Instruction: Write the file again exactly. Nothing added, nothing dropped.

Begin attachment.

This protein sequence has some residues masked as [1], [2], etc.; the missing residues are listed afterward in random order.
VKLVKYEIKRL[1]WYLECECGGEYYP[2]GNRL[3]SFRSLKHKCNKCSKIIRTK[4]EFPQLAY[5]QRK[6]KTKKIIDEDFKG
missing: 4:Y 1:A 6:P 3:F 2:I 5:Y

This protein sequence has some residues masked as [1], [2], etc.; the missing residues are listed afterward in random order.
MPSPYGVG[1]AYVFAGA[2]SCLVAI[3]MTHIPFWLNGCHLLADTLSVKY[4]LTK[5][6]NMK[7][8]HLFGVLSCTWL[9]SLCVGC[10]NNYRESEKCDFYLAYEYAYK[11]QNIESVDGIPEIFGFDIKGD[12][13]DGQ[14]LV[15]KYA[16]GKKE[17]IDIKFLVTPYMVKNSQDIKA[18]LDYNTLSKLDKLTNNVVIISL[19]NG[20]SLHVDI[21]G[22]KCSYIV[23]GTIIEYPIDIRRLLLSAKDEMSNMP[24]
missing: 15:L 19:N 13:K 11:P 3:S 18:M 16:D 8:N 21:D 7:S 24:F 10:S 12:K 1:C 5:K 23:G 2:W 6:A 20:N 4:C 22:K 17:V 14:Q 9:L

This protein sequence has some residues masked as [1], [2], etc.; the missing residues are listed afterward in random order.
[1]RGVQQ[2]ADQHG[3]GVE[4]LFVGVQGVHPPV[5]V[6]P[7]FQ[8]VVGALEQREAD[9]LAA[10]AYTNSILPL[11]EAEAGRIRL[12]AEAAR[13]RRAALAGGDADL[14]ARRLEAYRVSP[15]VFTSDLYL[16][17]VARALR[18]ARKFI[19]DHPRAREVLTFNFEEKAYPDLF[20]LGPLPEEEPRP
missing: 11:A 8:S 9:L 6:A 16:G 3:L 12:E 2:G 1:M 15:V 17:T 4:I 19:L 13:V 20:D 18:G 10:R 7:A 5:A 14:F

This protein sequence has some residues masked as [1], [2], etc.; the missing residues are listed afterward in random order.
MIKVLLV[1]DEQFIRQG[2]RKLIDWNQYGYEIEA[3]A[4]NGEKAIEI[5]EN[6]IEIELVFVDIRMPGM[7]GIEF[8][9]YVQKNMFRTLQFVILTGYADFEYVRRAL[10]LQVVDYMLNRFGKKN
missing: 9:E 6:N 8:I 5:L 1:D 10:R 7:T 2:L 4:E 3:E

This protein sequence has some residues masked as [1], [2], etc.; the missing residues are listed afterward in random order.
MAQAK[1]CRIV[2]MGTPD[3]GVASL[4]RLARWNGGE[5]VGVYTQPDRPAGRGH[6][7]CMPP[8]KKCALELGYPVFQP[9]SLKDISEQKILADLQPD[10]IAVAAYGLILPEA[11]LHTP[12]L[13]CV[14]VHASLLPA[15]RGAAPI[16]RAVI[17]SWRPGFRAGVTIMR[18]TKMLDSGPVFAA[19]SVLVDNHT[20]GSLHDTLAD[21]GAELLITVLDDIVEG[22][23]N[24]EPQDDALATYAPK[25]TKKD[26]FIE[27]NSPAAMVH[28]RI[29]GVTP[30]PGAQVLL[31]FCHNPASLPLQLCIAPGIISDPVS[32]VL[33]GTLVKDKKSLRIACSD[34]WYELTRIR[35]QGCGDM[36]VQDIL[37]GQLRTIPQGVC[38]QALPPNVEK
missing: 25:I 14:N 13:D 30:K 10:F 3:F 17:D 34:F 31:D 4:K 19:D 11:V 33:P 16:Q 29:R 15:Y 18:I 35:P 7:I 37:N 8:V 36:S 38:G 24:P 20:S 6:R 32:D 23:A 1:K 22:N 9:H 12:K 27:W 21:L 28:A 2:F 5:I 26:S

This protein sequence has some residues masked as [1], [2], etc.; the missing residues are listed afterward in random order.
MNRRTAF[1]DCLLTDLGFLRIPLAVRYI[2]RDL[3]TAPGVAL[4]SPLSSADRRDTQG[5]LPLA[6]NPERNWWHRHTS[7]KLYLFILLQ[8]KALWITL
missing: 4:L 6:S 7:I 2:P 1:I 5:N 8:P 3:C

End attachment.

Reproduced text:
This protein sequence has some residues masked as [1], [2], etc.; the missing residues are listed afterward in random order.
VKLVKYEIKRL[1]WYLECECGGEYYP[2]GNRL[3]SFRSLKHKCNKCSKIIRTK[4]EFPQLAY[5]QRK[6]KTKKIIDEDFKG
missing: 4:Y 1:A 6:P 3:F 2:I 5:Y

This protein sequence has some residues masked as [1], [2], etc.; the missing residues are listed afterward in random order.
MPSPYGVG[1]AYVFAGA[2]SCLVAI[3]MTHIPFWLNGCHLLADTLSVKY[4]LTK[5][6]NMK[7][8]HLFGVLSCTWL[9]SLCVGC[10]NNYRESEKCDFYLAYEYAYK[11]QNIESVDGIPEIFGFDIKGD[12][13]DGQ[14]LV[15]KYA[16]GKKE[17]IDIKFLVTPYMVKNSQDIKA[18]LDYNTLSKLDKLTNNVVIISL[19]NG[20]SLHVDI[21]G[22]KCSYIV[23]GTIIEYPIDIRRLLLSAKDEMSNMP[24]
missing: 15:L 19:N 13:K 11:P 3:S 18:M 16:D 8:N 21:D 7:S 24:F 10:S 12:K 1:C 5:K 23:G 2:W 6:A 20:N 4:C 22:K 17:V 14:Q 9:L

This protein sequence has some residues masked as [1], [2], etc.; the missing residues are listed afterward in random order.
[1]RGVQQ[2]ADQHG[3]GVE[4]LFVGVQGVHPPV[5]V[6]P[7]FQ[8]VVGALEQREAD[9]LAA[10]AYTNSILPL[11]EAEAGRIRL[12]AEAAR[13]RRAALAGGDADL[14]ARRLEAYRVSP[15]VFTSDLYL[16][17]VARALR[18]ARKFI[19]DHPRAREVLTFNFEEKAYPDLF[20]LGPLPEEEPRP
missing: 11:A 8:S 9:L 6:A 16:G 3:L 12:E 2:G 1:M 15:V 17:T 4:I 19:L 13:V 20:D 18:G 10:R 7:A 5:A 14:F

This protein sequence has some residues masked as [1], [2], etc.; the missing residues are listed afterward in random order.
MIKVLLV[1]DEQFIRQG[2]RKLIDWNQYGYEIEA[3]A[4]NGEKAIEI[5]EN[6]IEIELVFVDIRMPGM[7]GIEF[8][9]YVQKNMFRTLQFVILTGYADFEYVRRAL[10]LQVVDYMLNRFGKKN
missing: 9:E 6:N 8:I 5:L 1:D 10:R 7:T 2:L 4:E 3:E

This protein sequence has some residues masked as [1], [2], etc.; the missing residues are listed afterward in random order.
MAQAK[1]CRIV[2]MGTPD[3]GVASL[4]RLARWNGGE[5]VGVYTQPDRPAGRGH[6][7]CMPP[8]KKCALELGYPVFQP[9]SLKDISEQKILADLQPD[10]IAVAAYGLILPEA[11]LHTP[12]L[13]CV[14]VHASLLPA[15]RGAAPI[16]RAVI[17]SWRPGFRAGVTIMR[18]TKMLDSGPVFAA[19]SVLVDNHT[20]GSLHDTLAD[21]GAELLITVLDDIVEG[22][23]N[24]EPQDDALATYAPK[25]TKKD[26]FIE[27]NSPAAMVH[28]RI[29]GVTP[30]PGAQVLL[31]FCHNPASLPLQLCIAPGIISDPVS[32]VL[33]GTLVKDKKSLRIACSD[34]WYELTRIR[35]QGCGDM[36]VQDIL[37]GQLRTIPQGVC[38]QALPPNVEK
missing: 25:I 14:N 13:D 30:K 10:F 3:F 17:D 34:F 31:D 4:K 19:D 11:V 33:P 16:Q 29:R 15:Y 18:I 35:P 7:I 37:N 8:V 36:S 38:G 24:P 20:S 6:R 32:D 23:A 1:K 22:N 9:H 12:K 27:W 21:L 28:A 2:F 5:I 26:S

This protein sequence has some residues masked as [1], [2], etc.; the missing residues are listed afterward in random order.
MNRRTAF[1]DCLLTDLGFLRIPLAVRYI[2]RDL[3]TAPGVAL[4]SPLSSADRRDTQG[5]LPLA[6]NPERNWWHRHTS[7]KLYLFILLQ[8]KALWITL
missing: 4:L 6:S 7:I 2:P 1:I 5:N 8:P 3:C